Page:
WE says Griffin has been instrumental in the growth of the agency's UK health business, which expanded by 25 per cent in 2019, and describes her as a leader among peers, a mentor to junior colleagues – and a future sector head. Her impact transcends the health team, though; WE praised Griffin's work on agency-wide activities, including the new business taskforce.
Judge's comment: "Niamh is clearly doing some great work and is valued by clients and colleagues alike. Some very strong testimonials from her clients make her a contender."
How does working in PR differ from your expectations?
When starting out in PR, I never realised the variety of activities outside of traditional media work. Audience expectations are constantly growing and evolving and, as PR practitioners, we are having to challenge ourselves and learn new skills to meet these needs. In the past few years, the work I’ve done has been focused on understanding the true needs of patients and communities through social listening, behaviour-change theories and messaging strategies, to ensure our work has a much more lasting impact than column inches or 'likes' on Twitter. As technology and innovative strategies advance, this is only going to further the scope of what is considered PR, and how storytelling can be disseminated in different ways.
Describe your experience of working in PR during the COVID-19 crisis.
Working during the COVID-19 crisis has certainly had its ups and downs! Every week can bring a new challenge and I think a lot of people working in PR are guilty of having lunch at their desks or a ‘just one more thing’ attitude to finishing the day. Working from home has really made me more aware of balancing out my days. I’m certainly missing the liveliness of a busy office, but I’m lucky to live with my partner, who works in the same industry – so it’s great to have someone around to bounce ideas off or have a makeshift ‘pub’ drink at the end of a week.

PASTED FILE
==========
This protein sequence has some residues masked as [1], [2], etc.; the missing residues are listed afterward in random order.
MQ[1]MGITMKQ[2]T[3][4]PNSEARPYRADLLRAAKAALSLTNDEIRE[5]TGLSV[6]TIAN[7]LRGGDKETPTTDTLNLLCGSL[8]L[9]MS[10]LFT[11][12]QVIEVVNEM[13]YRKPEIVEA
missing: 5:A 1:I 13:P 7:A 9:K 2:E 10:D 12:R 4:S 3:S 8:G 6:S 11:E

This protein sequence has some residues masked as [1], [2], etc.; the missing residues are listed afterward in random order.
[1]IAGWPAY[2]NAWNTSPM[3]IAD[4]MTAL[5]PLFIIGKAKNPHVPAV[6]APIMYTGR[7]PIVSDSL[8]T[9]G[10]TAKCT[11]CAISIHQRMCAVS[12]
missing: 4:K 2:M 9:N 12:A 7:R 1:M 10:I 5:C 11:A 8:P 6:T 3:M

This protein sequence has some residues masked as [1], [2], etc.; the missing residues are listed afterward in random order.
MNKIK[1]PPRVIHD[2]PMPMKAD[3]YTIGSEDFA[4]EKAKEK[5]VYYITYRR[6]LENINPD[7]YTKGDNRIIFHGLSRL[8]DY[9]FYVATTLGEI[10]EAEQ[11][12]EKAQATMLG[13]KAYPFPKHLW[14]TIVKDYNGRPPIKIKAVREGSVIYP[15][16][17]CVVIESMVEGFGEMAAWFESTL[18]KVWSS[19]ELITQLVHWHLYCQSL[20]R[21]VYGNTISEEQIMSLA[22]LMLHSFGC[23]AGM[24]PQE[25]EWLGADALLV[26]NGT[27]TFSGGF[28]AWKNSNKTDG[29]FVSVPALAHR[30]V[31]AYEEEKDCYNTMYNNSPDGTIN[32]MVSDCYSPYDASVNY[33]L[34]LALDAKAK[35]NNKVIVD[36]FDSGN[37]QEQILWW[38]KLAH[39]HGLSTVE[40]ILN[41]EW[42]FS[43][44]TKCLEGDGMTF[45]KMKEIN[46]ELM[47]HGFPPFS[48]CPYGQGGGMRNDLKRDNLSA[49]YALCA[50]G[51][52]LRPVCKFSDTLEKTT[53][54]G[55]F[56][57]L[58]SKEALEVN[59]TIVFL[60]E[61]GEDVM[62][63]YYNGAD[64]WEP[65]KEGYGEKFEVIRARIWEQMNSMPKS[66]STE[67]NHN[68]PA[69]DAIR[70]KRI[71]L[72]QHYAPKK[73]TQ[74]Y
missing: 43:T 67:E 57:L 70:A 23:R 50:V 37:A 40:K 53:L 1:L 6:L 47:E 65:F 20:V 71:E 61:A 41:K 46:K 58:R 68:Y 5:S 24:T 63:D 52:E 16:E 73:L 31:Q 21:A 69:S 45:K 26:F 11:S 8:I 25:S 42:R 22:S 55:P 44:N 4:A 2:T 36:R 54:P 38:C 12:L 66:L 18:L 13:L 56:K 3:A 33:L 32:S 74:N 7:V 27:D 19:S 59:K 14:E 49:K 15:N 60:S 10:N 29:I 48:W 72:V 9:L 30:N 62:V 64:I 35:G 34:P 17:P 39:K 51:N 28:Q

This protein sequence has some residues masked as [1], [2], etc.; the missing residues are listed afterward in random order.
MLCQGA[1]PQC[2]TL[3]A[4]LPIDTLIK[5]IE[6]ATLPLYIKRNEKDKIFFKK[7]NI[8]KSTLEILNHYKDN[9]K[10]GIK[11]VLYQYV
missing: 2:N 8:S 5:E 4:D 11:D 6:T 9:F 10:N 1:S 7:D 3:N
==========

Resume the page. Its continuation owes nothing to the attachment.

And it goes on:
How (if at all) will the COVID-19 crisis change the PR industry?
The industry has always been quite flexible in terms of working arrangements, but this crisis has really shown how agile and productive remote working can be. It has forced us to take the time to make sure we’re communicating properly with clients and colleagues through Teams, Zoom or Slack, but also recognise that our roles are really adaptable. I think we will see agencies – especially those around London – moving to more flexible set-ups, which will create opportunities for getting the right people, in the right roles, regardless of where they are based.
What one thing above all would you change about the PR industry?
Move on from prioritising traditional media. Our strategies need to be integrated and have a measurable impact on the end audience. Campaigns like ‘Immortal Fans’ for Sport Club Recife, or the Palau Pledge, have made a long-lasting change [for] the communities they are aimed at supporting. It’s our role and responsibility to demonstrate to clients how much more can be done to amplify narratives and create impactful strategies.
Where do you see yourself in five years?
In five years, I would like to be leading an agency that is focused on creating meaningful, strategic programmes that can contribute to furthering the understanding of current conditions, but is also focused on helping patients have an improved quality of life. It’s more important than ever to recognise how many patients are actively living with chronic and rare diseases, and to celebrate and champion them.
How do you switch off from work?
I’d love to have some wildly interesting hobby to share – but most of the time, you can find me with a Kindle in my hands, cooking unnecessary amounts of food due to my inability to measure out portions, or bingeing the latest crime series on Netflix.